2. Basic Structure of a PVC Greenhouse

1. Choose Your Building Site

2. Basic Structure

3. Add Shelves, Counters and Raised Beds

4. Flooring

5. Greenhouse Ventilation And Heat

Suggested Basic Materials List

  • 2x6 - treated lumber
  • 3/4" white PVC pipe
  • 1/2" x 4' rebar
  • 6mm plastic
  • Wood lath strips
  • Wood staples
  • Zip ties
  • Nails and screws
  • Perforated galvanized steel strapping
  • Door hinges and handle

The simplest PVC structure is a classic hoop shape. This structure can be as narrow or wide as the PVC piping you have available, and it can be as long as you'd like. A 12 x 14 foot greenhouse is a good size for propagation, transplanting and growing plants for a beginner. Remember, you can always add to the length of your structure if you outgrow it.

You can purchase stock 3/4" PVC pipe in 20 foot lengths. This length will give you six foot headroom in a 12 foot wide greenhouse. If you're very tall, you can reduce the width of your structure to increase the height in the center of the room. PVC pipe is also available in 10 foot lengths, which are easier to haul. You can couple two 10 foot lengths together if you aren't able to transport 20 foot lengths.

Using treated 2 x 6 boards, build a frame to fit the space you've laid out with the string line or paint. This is the inside perimeter of your greenhouse.

Use four-foot long, 1/2" rebar to stake your PVC poles. Hammer the stakes two feet into the ground on the outside of the wooden frame. These bars should be placed equally along both sides of the building. Two to three feet is recommended for spacing. Make sure you measure properly so the PVC bows are straight.

Now, slide one end of the PVC pipe over the rebar, and slide the other end over the corresponding rebar directly across from it. After you've attached all your PVC piping, you can secure them by screwing a piece of perforated galvanized steel strapping around the pipe and onto the wooden frame.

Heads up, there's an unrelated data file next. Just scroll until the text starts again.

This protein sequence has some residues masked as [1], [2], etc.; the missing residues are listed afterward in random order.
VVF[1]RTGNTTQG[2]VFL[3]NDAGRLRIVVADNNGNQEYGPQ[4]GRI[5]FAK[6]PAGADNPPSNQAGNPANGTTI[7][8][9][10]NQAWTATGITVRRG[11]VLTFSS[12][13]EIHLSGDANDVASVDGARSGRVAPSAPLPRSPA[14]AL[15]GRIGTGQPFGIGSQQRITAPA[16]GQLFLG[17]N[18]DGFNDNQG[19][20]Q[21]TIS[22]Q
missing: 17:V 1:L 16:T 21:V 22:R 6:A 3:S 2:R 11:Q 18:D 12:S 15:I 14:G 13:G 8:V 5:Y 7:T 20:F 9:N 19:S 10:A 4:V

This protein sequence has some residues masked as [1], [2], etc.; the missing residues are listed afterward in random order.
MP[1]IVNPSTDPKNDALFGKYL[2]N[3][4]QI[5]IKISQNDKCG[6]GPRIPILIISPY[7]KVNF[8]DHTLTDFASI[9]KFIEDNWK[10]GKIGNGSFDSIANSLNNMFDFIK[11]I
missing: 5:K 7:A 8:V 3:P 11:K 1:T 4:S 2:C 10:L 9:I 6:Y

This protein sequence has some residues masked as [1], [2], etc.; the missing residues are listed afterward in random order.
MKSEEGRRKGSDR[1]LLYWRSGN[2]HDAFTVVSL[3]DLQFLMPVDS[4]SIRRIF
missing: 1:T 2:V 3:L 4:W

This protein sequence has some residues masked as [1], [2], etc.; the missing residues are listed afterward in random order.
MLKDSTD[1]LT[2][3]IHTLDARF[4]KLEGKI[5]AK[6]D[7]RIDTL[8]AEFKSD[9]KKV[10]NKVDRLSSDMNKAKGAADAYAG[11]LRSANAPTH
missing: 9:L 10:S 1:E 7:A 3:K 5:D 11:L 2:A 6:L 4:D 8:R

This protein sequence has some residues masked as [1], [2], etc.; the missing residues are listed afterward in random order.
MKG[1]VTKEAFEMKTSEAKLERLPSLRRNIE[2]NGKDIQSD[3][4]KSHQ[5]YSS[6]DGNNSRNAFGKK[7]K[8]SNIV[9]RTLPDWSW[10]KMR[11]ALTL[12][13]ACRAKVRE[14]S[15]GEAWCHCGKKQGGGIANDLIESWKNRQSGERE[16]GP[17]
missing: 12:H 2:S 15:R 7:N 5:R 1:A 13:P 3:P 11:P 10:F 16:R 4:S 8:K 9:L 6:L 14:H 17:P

Once you've gotten all the hoops in place, cut a piece of PVC pipe the length of your building. This will be the rib that holds the hoops in place. Mount the rib underneath the hoops and secure it with plastic twist ties at each intersection.

You're now ready to cover your framework with the sheet plastic. Unroll and drape the plastic over the frame. Leave ample material to cover both ends. You'll work from the center to the ends on both sides of the greenhouse, and maintain a taut, firm tension to the material. Bring the plastic down over the 2 x 6, cover the material with a piece of lath, and staple it in place.

If you plan to have a proper door at one end, you'll need to build a wooden rectangular frame to support your door. Build a framework that fits within the door frame, mount it with hinges, cover it with plastic and add a handle and latching mechanism. If you're not much of a carpenter, you can simply use the plastic sheeting much like a tent flap and pull it back to enter and let it down to close the opening.

The back end of the building can simply be covered with the plastic sheeting. Use the same method of applying lath and staples that you used to secure the sides.

Page 3 - Add Shelves, Counters and Raised Beds, also Flooring

Purchase Plans:

Greenhouse Kits from Woodcraft:

Greenhouse Kits

Greenhouse Plan

Greenhouse Plan

This U-Bild plan is for a frame with potting benches. Plastic sheeting covers the 8 x 5 foot frame.